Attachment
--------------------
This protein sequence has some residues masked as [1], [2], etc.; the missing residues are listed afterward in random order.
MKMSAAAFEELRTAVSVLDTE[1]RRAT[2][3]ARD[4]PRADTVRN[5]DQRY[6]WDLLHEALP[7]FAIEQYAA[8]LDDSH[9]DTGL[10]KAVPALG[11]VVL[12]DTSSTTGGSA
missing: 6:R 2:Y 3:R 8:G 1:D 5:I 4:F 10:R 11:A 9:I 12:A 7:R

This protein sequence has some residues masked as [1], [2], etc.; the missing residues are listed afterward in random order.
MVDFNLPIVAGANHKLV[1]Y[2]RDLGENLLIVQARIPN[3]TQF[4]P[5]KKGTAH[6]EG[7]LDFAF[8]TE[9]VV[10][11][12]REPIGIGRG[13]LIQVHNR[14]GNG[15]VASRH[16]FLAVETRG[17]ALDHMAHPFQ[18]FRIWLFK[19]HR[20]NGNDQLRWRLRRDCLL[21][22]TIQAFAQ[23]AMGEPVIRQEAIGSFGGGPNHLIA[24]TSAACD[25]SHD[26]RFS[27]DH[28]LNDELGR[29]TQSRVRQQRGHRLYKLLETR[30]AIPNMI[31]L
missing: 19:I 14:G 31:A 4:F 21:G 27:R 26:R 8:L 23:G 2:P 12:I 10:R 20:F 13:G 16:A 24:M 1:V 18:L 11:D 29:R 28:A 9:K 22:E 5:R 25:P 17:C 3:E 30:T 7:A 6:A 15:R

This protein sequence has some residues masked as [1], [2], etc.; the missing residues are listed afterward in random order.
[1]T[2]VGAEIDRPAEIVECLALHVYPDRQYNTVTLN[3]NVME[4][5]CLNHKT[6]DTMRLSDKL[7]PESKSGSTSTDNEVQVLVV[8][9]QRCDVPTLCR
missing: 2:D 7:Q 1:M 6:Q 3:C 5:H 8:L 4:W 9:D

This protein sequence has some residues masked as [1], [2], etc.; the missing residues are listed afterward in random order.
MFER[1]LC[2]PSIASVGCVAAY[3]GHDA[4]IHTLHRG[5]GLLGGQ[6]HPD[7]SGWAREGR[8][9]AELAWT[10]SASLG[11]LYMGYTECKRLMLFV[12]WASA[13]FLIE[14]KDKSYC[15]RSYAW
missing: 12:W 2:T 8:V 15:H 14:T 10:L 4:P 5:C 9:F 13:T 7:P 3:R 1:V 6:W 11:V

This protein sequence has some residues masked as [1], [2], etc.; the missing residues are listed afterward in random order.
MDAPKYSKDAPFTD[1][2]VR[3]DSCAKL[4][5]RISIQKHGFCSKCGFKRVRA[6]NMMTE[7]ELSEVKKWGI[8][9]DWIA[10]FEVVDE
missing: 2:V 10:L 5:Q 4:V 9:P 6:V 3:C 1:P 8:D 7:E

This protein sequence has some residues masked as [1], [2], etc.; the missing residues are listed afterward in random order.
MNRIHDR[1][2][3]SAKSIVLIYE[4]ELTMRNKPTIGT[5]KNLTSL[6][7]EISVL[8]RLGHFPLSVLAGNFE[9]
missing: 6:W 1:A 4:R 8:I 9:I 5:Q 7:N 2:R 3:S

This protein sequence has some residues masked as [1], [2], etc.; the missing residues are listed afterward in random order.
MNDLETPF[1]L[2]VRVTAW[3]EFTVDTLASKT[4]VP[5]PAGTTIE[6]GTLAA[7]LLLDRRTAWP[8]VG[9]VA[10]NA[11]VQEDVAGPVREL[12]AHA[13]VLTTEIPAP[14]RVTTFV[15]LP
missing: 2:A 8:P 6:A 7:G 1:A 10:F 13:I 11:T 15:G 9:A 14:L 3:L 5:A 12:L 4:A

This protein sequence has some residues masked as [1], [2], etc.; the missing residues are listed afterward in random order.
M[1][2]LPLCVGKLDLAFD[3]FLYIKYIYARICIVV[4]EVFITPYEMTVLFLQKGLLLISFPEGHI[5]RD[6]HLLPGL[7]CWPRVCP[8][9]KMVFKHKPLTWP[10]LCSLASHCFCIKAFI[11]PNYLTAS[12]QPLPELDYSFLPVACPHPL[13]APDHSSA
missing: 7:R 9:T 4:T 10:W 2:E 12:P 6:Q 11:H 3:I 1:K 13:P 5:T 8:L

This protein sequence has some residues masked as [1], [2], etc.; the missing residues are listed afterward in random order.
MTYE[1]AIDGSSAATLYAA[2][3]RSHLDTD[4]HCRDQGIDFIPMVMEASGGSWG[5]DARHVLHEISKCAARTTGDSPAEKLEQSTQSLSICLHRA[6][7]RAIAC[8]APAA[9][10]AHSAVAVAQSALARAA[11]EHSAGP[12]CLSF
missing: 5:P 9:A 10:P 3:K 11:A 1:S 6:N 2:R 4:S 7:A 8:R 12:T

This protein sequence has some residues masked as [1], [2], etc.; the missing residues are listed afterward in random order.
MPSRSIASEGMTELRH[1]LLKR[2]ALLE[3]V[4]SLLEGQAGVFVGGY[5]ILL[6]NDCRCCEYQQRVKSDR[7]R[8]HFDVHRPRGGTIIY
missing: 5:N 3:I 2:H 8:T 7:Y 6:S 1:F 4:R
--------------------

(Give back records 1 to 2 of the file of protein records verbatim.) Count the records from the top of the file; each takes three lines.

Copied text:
This protein sequence has some residues masked as [1], [2], etc.; the missing residues are listed afterward in random order.
MKMSAAAFEELRTAVSVLDTE[1]RRAT[2][3]ARD[4]PRADTVRN[5]DQRY[6]WDLLHEALP[7]FAIEQYAA[8]LDDSH[9]DTGL[10]KAVPALG[11]VVL[12]DTSSTTGGSA
missing: 6:R 2:Y 3:R 8:G 1:D 5:I 4:F 10:R 11:A 9:I 12:A 7:R

This protein sequence has some residues masked as [1], [2], etc.; the missing residues are listed afterward in random order.
MVDFNLPIVAGANHKLV[1]Y[2]RDLGENLLIVQARIPN[3]TQF[4]P[5]KKGTAH[6]EG[7]LDFAF[8]TE[9]VV[10][11][12]REPIGIGRG[13]LIQVHNR[14]GNG[15]VASRH[16]FLAVETRG[17]ALDHMAHPFQ[18]FRIWLFK[19]HR[20]NGNDQLRWRLRRDCLL[21][22]TIQAFAQ[23]AMGEPVIRQEAIGSFGGGPNHLIA[24]TSAACD[25]SHD[26]RFS[27]DH[28]LNDELGR[29]TQSRVRQQRGHRLYKLLETR[30]AIPNMI[31]L
missing: 19:I 14:G 31:A 4:F 21:G 27:R 26:R 8:L 23:G 2:P 12:I 10:R 20:F 13:G 16:A 24:M 1:V 18:L 11:D 29:R 28:A 9:K 22:E 5:R 25:P 17:C 3:E 30:T 7:A 6:A 15:R